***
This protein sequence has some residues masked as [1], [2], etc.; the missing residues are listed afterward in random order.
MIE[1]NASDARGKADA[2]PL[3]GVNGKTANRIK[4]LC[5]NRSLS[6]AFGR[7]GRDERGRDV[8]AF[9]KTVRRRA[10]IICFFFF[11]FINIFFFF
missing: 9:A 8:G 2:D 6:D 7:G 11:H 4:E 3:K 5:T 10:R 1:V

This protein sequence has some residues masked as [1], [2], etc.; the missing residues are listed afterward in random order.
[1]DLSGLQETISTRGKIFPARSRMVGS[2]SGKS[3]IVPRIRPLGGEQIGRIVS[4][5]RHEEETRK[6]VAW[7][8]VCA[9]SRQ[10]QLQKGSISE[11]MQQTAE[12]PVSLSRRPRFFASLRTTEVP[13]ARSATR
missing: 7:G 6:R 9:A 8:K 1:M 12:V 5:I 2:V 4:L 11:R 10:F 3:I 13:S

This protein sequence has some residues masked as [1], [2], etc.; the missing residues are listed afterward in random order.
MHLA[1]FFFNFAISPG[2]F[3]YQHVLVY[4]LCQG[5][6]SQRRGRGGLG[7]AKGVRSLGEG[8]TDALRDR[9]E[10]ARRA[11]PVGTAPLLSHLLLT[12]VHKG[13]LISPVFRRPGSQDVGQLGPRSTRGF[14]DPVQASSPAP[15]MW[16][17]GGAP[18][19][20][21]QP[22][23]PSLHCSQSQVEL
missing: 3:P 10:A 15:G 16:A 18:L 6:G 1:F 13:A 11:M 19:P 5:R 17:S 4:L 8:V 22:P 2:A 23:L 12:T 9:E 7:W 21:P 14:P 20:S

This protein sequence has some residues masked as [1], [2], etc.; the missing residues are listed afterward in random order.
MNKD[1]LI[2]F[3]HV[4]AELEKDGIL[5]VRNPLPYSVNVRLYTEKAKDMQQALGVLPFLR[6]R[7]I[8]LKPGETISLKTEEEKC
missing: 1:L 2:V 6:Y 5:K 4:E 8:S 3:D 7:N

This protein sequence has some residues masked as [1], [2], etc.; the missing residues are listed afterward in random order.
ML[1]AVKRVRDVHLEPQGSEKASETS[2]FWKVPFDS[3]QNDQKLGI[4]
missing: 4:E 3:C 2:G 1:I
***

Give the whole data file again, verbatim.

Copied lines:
This protein sequence has some residues masked as [1], [2], etc.; the missing residues are listed afterward in random order.
MIE[1]NASDARGKADA[2]PL[3]GVNGKTANRIK[4]LC[5]NRSLS[6]AFGR[7]GRDERGRDV[8]AF[9]KTVRRRA[10]IICFFFF[11]FINIFFFF
missing: 9:A 8:G 2:D 6:D 7:G 11:H 4:E 3:K 5:T 10:R 1:V

This protein sequence has some residues masked as [1], [2], etc.; the missing residues are listed afterward in random order.
[1]DLSGLQETISTRGKIFPARSRMVGS[2]SGKS[3]IVPRIRPLGGEQIGRIVS[4][5]RHEEETRK[6]VAW[7][8]VCA[9]SRQ[10]QLQKGSISE[11]MQQTAE[12]PVSLSRRPRFFASLRTTEVP[13]ARSATR
missing: 7:G 6:R 9:A 8:K 1:M 12:V 5:I 2:V 4:L 11:R 10:F 3:I 13:S

This protein sequence has some residues masked as [1], [2], etc.; the missing residues are listed afterward in random order.
MHLA[1]FFFNFAISPG[2]F[3]YQHVLVY[4]LCQG[5][6]SQRRGRGGLG[7]AKGVRSLGEG[8]TDALRDR[9]E[10]ARRA[11]PVGTAPLLSHLLLT[12]VHKG[13]LISPVFRRPGSQDVGQLGPRSTRGF[14]DPVQASSPAP[15]MW[16][17]GGAP[18][19][20][21]QP[22][23]PSLHCSQSQVEL
missing: 3:P 10:A 15:G 16:A 18:L 6:G 1:F 13:A 11:M 19:P 5:R 17:S 4:L 8:V 22:P 2:A 23:L 12:T 9:E 7:W 21:P 14:P 20:S

This protein sequence has some residues masked as [1], [2], etc.; the missing residues are listed afterward in random order.
MNKD[1]LI[2]F[3]HV[4]AELEKDGIL[5]VRNPLPYSVNVRLYTEKAKDMQQALGVLPFLR[6]R[7]I[8]LKPGETISLKTEEEKC
missing: 1:L 2:V 6:Y 5:K 4:E 8:S 3:D 7:N

This protein sequence has some residues masked as [1], [2], etc.; the missing residues are listed afterward in random order.
ML[1]AVKRVRDVHLEPQGSEKASETS[2]FWKVPFDS[3]QNDQKLGI[4]
missing: 4:E 3:C 2:G 1:I